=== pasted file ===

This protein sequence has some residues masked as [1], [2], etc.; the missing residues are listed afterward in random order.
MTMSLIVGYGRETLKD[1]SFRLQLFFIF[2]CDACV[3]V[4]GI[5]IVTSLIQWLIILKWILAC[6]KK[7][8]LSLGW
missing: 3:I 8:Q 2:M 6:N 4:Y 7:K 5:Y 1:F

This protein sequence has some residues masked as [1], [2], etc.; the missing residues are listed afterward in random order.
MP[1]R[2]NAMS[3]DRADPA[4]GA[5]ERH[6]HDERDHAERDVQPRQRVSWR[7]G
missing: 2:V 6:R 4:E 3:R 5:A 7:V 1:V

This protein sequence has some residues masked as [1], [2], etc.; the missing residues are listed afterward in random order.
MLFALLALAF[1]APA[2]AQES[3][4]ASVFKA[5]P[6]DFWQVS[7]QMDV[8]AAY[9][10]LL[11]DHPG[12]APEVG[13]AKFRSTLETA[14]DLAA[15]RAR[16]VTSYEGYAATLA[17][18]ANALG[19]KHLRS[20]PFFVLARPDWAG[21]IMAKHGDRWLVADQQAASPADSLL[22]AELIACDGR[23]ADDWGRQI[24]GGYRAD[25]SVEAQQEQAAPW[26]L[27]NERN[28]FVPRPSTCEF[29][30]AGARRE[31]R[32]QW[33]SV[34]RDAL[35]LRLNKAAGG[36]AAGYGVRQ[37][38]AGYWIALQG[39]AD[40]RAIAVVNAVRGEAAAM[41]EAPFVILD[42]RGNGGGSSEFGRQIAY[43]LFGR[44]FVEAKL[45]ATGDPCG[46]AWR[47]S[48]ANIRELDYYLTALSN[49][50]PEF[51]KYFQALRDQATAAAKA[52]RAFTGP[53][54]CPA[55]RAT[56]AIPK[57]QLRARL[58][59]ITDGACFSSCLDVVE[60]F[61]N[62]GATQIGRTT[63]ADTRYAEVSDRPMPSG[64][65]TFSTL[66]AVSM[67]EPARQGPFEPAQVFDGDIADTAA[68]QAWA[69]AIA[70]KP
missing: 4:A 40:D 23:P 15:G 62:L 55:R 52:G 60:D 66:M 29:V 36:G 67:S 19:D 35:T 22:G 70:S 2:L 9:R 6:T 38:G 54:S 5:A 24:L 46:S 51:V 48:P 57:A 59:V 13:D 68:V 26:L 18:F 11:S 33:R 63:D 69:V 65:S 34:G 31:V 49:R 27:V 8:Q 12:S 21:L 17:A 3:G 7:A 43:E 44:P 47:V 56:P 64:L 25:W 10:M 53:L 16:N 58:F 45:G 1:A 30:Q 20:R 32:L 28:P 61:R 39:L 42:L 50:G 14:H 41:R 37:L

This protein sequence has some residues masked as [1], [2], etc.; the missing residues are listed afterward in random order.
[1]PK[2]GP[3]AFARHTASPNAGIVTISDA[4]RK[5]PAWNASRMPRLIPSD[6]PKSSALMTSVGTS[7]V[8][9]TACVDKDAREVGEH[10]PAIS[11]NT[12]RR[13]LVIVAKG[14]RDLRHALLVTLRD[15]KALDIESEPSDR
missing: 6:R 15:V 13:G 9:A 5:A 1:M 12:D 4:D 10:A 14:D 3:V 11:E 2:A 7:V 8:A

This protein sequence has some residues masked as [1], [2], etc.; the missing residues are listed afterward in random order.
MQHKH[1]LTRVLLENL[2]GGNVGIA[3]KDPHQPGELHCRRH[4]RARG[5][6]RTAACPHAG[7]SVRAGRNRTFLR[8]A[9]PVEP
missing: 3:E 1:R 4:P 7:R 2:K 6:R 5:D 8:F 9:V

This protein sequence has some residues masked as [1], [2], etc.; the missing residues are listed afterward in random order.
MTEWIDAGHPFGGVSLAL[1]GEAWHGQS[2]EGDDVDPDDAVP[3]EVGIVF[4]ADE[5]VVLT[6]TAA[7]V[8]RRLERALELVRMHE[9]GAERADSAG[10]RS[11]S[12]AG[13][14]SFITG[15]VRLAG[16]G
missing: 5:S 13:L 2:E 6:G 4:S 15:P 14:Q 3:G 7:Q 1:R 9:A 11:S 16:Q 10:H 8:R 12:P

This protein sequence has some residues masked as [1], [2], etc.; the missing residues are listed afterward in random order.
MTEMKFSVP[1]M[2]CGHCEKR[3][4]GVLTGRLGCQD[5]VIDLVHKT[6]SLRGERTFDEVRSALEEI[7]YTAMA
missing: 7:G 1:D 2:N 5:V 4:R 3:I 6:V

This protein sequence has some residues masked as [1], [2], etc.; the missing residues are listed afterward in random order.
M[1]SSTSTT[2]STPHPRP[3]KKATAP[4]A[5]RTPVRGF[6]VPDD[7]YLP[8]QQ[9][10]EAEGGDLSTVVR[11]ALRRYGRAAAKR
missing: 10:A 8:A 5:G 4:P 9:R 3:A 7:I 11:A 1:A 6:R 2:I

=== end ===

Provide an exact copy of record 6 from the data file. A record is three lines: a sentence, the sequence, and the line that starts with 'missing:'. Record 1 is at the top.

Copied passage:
This protein sequence has some residues masked as [1], [2], etc.; the missing residues are listed afterward in random order.
MTEWIDAGHPFGGVSLAL[1]GEAWHGQS[2]EGDDVDPDDAVP[3]EVGIVF[4]ADE[5]VVLT[6]TAA[7]V[8]RRLERALELVRMHE[9]GAERADSAG[10]RS[11]S[12]AG[13][14]SFITG[15]VRLAG[16]G
missing: 5:S 13:L 2:E 6:G 4:S 15:P 14:Q 3:G 7:Q 1:R 9:A 11:S 16:Q 10:H 8:R 12:P